Landfill Rating: 5/10. They’re different to most of today’s guitar bands, but I can’t quite put my finger on why, so I’m going to give them the benefit of the doubt.

8. “LAIDBACK” – RAT BOY (2019)

A former arts student from Chelmsford, RAT BOY (note the all caps) is the natural successor to Jamie T for our generation. If it wasn’t for his incredibly wholesome Instagram page (laced with tributes to his girlfriend, his artwork and his activism) you’d be mistaken for thinking he was another forgettable pseudo-edgy Soundcloud artist, but the musical genius of his album SCUM marks him out as a very capable and legitimate musician. “LAIDBACK” is his most iconic track, although “REVOLUTION” is equally as good. Even I can’t be that cynical about him, apart from the mildly irritating caps lock he always seems to have on.

Lanfill Rating: 4/10. Brilliant though he is, the eery similarities between him and Jamie T mean he still deserves a 4.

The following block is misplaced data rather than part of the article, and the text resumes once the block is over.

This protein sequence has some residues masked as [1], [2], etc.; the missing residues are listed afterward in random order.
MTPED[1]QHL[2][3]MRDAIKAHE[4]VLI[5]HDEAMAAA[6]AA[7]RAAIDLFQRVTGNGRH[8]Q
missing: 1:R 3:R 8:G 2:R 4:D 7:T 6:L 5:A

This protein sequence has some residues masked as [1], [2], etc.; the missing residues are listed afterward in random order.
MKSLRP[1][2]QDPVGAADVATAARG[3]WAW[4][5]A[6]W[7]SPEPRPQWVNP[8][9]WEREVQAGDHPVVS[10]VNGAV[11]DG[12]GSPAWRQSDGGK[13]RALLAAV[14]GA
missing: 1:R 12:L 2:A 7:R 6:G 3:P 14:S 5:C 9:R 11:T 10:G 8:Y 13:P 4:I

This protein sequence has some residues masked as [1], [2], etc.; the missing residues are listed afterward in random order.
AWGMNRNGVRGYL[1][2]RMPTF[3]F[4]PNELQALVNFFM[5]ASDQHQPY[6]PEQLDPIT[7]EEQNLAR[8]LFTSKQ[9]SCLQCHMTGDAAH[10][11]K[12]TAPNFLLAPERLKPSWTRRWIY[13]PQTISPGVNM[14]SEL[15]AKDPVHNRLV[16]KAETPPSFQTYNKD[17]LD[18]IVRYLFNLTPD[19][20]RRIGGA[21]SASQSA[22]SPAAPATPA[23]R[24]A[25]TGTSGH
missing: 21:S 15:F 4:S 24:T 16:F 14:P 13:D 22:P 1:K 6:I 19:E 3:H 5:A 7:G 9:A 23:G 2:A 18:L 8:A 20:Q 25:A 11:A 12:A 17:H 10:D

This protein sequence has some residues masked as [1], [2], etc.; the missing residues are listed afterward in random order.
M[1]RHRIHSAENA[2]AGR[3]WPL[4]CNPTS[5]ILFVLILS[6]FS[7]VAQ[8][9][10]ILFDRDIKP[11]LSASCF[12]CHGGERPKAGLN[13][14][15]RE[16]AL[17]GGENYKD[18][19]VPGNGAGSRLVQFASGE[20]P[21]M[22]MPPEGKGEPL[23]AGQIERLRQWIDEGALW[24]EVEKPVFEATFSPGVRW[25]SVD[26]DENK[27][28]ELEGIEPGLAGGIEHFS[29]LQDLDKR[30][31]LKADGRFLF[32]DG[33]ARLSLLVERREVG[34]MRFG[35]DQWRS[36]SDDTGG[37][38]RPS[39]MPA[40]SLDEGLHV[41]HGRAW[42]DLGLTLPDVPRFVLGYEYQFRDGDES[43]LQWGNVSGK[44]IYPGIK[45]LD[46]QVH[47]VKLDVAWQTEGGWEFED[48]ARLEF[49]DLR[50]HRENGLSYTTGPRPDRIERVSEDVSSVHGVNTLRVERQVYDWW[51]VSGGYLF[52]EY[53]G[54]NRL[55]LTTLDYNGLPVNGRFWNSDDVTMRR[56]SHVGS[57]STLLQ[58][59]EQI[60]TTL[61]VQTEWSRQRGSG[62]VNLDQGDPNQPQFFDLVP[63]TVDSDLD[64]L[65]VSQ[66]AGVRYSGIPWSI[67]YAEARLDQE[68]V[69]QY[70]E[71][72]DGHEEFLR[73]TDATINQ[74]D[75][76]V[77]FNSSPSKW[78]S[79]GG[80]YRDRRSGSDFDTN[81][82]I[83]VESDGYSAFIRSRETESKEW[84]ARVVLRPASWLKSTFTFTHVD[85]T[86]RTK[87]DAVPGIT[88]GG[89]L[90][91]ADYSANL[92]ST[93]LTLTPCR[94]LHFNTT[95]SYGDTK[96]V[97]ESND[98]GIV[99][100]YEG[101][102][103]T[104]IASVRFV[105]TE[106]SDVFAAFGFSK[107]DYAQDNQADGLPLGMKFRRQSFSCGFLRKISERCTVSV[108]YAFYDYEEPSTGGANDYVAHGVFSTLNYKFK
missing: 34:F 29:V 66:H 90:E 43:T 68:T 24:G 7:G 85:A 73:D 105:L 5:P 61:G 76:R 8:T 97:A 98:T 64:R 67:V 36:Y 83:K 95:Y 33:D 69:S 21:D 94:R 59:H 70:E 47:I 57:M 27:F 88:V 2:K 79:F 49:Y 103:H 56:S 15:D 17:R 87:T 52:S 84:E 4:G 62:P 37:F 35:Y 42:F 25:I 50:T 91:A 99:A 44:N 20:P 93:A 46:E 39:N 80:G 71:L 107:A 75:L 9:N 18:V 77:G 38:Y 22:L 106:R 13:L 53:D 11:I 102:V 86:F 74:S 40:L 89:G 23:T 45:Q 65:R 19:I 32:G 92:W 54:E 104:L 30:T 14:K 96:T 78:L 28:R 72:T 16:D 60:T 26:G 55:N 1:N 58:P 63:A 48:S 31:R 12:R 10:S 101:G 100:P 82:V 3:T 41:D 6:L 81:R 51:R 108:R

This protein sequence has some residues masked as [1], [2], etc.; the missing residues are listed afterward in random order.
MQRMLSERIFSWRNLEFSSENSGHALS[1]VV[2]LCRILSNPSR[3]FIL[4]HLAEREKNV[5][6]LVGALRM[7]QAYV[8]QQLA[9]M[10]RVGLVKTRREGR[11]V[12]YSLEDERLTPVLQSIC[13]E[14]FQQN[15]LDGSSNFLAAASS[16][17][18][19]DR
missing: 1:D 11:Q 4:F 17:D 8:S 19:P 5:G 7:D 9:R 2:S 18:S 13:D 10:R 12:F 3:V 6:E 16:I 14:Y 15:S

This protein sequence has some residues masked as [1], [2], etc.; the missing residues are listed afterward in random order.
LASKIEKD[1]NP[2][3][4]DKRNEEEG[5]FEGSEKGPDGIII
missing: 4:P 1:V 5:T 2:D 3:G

7. “Want Me” – Baby Queen (2020)

Baby Queen is kind of like a British reply to Billie Eilish, but that may be doing her a disservice. Being the answer to the question ‘what if Kate Nash and Taylor Swift had a baby(queen)?’ Baby Queen is not the typical floppy-haired-four-piece trope. Rather, she is an iconic female solo artist, whose sardonic and captivating track “Want Me” has been on repeat in my head in recent days.

Landfill Rating: 6/10. If I’m going to be cynical, the track itself isn’t as unique as I had convinced myself it was and is a fairly classic brit-rock track. However, songs don’t need to be complicated to be great, and this is an example of that.

6.Blame it on the Summertime” – Miles Kane (2019)

Friend of Alex Turner and full-time ambiguous Gallagher lookalike, Miles Kane is not new to the indie scene. His work alongside Alex as their duo side project The Last Shadow Puppets is reflected in his very standard song, “Blame it on the Summertime”. A typical ode to hedonism, its lyrics and sound are just what you would expect it to be having seen just the name. However, they do say simplicity is the trick to good marketing.

Landfill Rating: 9/10. It is what it is, there’s little else to say about it.